Integration and Multichannel are words on the lips of almost every marketer in the world.  Whether you are an offline marketer or digital marketer, developing integrated, multichannel marketing campaigns is now a critical element of planning and strategy, but the skill-sets to be able to do this effectively are often lacking. 

In Econsultancy’s course on ‘Multichannel Marketing‘, I’ll be exploring how integration really works and how to plan, execute and measure campaigns in a multichannel environment. Read this extract below of some of the themes that are discussed in the course.

As we continue to move at a pace into all things consumerism, so does the change in how the communications landscape is structured. In the old days it was quite simple. There were less TV stations, less radio stations, less newspapers, less magazines and generally less media. Let alone this new-fangled thing called the internet!  If you wanted to reach a consumer, you pretty much knew where they were and how to do it.

Today, that has all changed. Marketers are now facing a fragmented media landscape where the sheer number of channels available to the consumer has increased many times. The arrival of the internet in the early 90s signalled the beginnings of what in the noughty’s is undoubtedly creating a shift in power from brand to consumer and is increasing the complexity of the communications process. 

People don’t just read newspapers anymore. They don’t just watch TV. They don’t just listen to the radio and they don’t just research and buy online. Today’s sophisticated consumer (in some circles referred to as the ‘pro-sumer’ or Generation C audience) are multi-tasking, multichannel, fickle, time-poor, attention poor and in some cases, not very loyal. So, they are doing many things in many channels and often simultaneously. Watching TV and browsing the web. Looking at a newspaper and responding to an ad via a QR code.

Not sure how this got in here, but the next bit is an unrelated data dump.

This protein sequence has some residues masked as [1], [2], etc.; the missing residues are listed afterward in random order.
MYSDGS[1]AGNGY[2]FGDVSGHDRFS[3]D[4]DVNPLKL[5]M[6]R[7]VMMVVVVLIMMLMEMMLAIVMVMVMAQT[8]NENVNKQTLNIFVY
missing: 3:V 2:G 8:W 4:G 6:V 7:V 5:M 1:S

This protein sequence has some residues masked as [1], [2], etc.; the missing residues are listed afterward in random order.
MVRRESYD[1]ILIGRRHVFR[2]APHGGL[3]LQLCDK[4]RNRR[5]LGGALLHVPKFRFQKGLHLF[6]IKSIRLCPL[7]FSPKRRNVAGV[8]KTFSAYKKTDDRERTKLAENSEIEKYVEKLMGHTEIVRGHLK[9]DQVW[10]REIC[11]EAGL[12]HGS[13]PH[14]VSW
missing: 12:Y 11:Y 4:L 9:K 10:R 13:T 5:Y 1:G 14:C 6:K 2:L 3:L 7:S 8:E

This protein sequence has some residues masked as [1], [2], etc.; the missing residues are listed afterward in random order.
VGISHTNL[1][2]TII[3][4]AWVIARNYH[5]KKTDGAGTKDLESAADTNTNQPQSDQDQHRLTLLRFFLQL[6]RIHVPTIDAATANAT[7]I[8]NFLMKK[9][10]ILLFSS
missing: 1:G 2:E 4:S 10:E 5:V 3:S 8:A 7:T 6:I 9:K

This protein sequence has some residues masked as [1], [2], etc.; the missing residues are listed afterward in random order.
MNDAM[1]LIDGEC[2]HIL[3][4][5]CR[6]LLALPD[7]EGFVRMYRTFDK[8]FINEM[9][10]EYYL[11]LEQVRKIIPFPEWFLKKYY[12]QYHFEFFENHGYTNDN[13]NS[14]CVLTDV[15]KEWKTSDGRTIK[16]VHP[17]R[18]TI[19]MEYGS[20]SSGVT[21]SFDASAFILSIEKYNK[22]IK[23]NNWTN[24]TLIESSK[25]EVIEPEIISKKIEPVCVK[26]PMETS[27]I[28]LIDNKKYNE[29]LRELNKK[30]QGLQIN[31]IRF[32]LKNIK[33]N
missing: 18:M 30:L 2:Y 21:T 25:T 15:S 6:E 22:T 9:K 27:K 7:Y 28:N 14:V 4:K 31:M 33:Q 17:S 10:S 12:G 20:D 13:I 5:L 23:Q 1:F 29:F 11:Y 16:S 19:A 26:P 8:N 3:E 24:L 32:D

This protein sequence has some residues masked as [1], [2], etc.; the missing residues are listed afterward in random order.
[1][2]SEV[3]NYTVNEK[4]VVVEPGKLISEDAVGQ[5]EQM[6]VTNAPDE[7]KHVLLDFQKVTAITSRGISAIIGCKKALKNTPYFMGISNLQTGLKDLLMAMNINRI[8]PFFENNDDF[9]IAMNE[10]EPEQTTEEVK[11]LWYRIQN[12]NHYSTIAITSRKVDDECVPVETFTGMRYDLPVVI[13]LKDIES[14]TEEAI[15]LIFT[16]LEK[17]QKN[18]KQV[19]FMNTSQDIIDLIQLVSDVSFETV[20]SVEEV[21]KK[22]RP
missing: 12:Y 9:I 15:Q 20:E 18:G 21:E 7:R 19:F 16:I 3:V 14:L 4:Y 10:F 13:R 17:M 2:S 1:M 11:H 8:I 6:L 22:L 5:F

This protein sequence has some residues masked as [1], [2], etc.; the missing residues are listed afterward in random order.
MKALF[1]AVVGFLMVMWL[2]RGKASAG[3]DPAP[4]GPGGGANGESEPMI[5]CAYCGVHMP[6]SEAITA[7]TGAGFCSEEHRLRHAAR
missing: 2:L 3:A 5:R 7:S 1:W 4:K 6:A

There is a strong correlation between TV and search. We know that when you run TV ads, within the first 5 minutes of your TV spot being aired, there is an uplift in searches for that product or brand on the web. We know that Direct Mail & Email work well together and we know that within the digital channel alone, display advertising can increase conversion rates from natural search.

So what does all this mean for marketers? Well, as I alluded to earlier, it’s complex. Marketing campaigns need to address consumers in all channels, if they are to really hit the target. But it’s not a case of simply running the same creative in lots of different places (what’s known in the industry as ‘matching luggage’). No, integrated, multichannel marketing is much more than that. It’s about identifying channel synergies. What influences the consumer and moves them through the customer journey from need to purchase to advocacy. 

Some brands are getting this right. Many are still getting this wrong. The challenge for our industry, which through events like Econsultancy’s Multichannel Marketing 1-day training course, is being addressed, is to help brands understand the role of channel integration, which channels do what, the potential pitfalls, the complexities surrounding creative integration, tracking & measurement, and of course, the complexities with budgeting and evaluating overall ROI.

If we consider the digital mix alone, it is now vast. The world of online consumption has shifted from ‘destination’ marketing, to what I call ‘distribution’ marketing. Some refer to this as atomisation. So, even online, there is diverse ‘channel’ choice.  Overlay offline and you’ve got a very complicated picture. 

So, come and join me for a day and let’s talk about how channel integration works and the importance of planning campaigns in a multichannel way.

See you soon.